Six months ago, after two years of lobbying, I finally talked my wife into getting a puppy. I have such fond memories of the black labrador I grew up with and wanted our three children to have the same experience, but to start with my wife was immovable, maintaining that a dog was too much responsibility and predicting that most of the work would fall to her.
I swore blind that the training, walking and all responsibility would be first and foremost mine and that the most expected of her would be to buy dog food if she was the one doing the weekly shop. Our youngest child is nine, so I said the three of them could help as well as enjoy a puppy. I have no idea what I was thinking when I said that.
She was still dubious, but I made her laugh by drawing up an elaborate document detailing all the work required, with my solemn promise – witnessed by two pals in the pub – that her life wouldn’t change in any way. She definitely wavered when I showed her a report about children and lack of exercise and extolled the benefits of getting them out and running around with a dog. I reminded her that our eldest is starting exams next year and how good it would be for her fitness and mental health to have a furry shoulder to cry on when she goes off us – as she invariably will – as well as an excuse to make her take some exercise every day.
I finally got her with a promise that if she came with me to see a litter of pups and honestly felt a dog wasn’t for her, I would leave the subject in peace and never mention it again. I was being crafty as I thought no one could resist a pup – and so it proved. From the moment that a fat, ungainly labrador puppy collapsed in her lap she was in love and I was onto a winner.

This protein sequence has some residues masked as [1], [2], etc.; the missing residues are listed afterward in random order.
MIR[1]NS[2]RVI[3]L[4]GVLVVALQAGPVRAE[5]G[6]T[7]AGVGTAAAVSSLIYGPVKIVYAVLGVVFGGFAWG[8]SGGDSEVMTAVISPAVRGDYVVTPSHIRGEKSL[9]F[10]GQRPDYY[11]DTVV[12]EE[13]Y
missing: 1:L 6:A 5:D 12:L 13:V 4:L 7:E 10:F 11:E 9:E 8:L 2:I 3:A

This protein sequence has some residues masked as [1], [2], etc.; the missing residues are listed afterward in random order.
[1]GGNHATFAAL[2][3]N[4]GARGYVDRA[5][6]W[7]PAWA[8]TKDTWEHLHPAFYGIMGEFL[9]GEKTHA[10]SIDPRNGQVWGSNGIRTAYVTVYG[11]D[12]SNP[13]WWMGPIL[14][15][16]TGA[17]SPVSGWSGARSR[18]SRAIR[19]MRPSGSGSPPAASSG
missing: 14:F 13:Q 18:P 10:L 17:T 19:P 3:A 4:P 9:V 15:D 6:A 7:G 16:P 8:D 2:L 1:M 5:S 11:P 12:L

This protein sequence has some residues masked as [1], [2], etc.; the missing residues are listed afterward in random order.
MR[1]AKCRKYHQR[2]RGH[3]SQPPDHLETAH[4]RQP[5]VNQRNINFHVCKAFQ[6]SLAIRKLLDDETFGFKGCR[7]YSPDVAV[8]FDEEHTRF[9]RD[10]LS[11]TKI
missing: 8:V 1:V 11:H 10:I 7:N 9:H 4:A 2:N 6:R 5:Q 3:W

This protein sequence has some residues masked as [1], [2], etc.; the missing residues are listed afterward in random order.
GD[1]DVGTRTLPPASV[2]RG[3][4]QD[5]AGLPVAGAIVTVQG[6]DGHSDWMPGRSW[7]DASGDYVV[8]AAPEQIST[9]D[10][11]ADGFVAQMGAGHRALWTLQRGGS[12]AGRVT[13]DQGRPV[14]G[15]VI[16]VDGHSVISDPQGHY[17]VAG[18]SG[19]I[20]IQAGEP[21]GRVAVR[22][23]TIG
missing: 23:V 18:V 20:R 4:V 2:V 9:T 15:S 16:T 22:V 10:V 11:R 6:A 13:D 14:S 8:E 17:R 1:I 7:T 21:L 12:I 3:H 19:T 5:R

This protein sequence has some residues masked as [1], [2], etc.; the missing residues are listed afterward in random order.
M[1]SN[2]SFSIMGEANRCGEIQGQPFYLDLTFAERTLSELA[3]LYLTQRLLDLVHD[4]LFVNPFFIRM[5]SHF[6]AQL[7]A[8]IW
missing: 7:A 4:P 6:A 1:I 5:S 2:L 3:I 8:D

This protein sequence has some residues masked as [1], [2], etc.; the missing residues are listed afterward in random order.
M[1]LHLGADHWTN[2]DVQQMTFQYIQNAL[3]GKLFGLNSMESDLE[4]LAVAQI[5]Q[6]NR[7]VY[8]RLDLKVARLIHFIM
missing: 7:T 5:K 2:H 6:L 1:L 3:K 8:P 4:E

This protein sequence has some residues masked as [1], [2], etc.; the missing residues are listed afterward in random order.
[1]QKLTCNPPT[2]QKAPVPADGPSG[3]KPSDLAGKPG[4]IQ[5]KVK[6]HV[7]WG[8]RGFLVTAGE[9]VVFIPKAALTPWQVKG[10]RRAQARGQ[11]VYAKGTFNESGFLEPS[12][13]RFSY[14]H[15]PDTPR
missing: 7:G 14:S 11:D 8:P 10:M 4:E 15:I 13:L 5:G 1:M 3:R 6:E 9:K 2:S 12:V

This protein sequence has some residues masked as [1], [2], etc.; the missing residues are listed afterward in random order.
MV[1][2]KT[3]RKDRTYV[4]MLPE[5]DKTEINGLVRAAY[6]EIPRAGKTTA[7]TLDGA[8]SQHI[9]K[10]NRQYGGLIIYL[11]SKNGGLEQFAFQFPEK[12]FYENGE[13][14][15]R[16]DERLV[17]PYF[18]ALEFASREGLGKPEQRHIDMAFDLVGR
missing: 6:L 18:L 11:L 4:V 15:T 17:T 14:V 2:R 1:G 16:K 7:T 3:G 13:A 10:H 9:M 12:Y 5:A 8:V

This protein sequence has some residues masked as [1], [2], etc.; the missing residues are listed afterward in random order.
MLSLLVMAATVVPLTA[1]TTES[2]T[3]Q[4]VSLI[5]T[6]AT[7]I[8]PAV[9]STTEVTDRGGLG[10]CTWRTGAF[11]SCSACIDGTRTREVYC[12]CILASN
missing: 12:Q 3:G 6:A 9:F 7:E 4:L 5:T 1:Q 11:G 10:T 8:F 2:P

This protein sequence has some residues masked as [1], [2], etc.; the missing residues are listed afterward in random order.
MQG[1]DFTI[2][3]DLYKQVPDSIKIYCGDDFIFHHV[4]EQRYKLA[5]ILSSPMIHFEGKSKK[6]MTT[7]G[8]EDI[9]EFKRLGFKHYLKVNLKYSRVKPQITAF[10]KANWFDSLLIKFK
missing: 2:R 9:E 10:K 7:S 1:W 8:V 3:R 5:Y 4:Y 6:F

Despite being enchanted, she is a very practical woman and only gave the final yes when I promised, yet again, that all the work was mine.
The kids, needless to say, were ecstatic, and we pondered puppy pads, leads and collars, dog beds and bowls. The only telly we watched was about dog training and we nodded sagely at each other when our furry bundle came home and fell over his own feet. Of course the kids were interested in training for about five minutes and now just fight over whose lap he’s going to sit on.
My wife thinks he’s gorgeous and sometimes join me for walks at the weekends if she has time; but just as I promised, everything falls to me – and I’m so bored. Occasionally I enjoy our walks, but Labradors need lots of exercise and constant training – and I realize now that my parents did all the hard work around my childhood pet.
I hate walking in the rain, picking up poop and always having to think of the dog if I’m organizing a night out or a holiday. I should have got him in my single days as, women fall over me to get to him when we’re out – but apart from that, the great benefits of pet ownership escape me.
After such a determined campaign, I can’t admit that the relaity of having a dog is not as wonderful as I expected it to be and ask for help. My wife is oblivious. She says things like “Aw, one man and his dog” while I set off into the dark and rain and she’s curled up with a glass of wine. But there’s no way I can give him back. I can’t believe I was such an idiot.